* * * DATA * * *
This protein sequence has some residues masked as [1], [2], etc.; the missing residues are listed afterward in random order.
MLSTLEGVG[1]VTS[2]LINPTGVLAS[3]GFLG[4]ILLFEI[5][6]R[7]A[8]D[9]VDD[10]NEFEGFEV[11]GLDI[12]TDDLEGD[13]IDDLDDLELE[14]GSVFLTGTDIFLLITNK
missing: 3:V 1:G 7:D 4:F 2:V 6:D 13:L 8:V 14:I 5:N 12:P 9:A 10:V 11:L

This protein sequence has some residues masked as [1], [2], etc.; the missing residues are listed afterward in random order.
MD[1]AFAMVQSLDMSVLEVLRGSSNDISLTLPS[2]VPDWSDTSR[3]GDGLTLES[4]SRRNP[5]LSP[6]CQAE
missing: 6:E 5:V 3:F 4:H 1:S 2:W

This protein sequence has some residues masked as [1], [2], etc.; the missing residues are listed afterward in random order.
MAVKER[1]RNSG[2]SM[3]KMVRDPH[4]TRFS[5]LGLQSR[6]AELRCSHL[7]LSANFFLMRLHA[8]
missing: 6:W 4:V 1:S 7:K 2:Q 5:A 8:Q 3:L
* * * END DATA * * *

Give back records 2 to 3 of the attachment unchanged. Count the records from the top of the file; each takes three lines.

This protein sequence has some residues masked as [1], [2], etc.; the missing residues are listed afterward in random order.
MD[1]AFAMVQSLDMSVLEVLRGSSNDISLTLPS[2]VPDWSDTSR[3]GDGLTLES[4]SRRNP[5]LSP[6]CQAE
missing: 6:E 5:V 3:F 4:H 1:S 2:W

This protein sequence has some residues masked as [1], [2], etc.; the missing residues are listed afterward in random order.
MAVKER[1]RNSG[2]SM[3]KMVRDPH[4]TRFS[5]LGLQSR[6]AELRCSHL[7]LSANFFLMRLHA[8]
missing: 6:W 4:V 1:S 7:K 2:Q 5:A 8:Q 3:L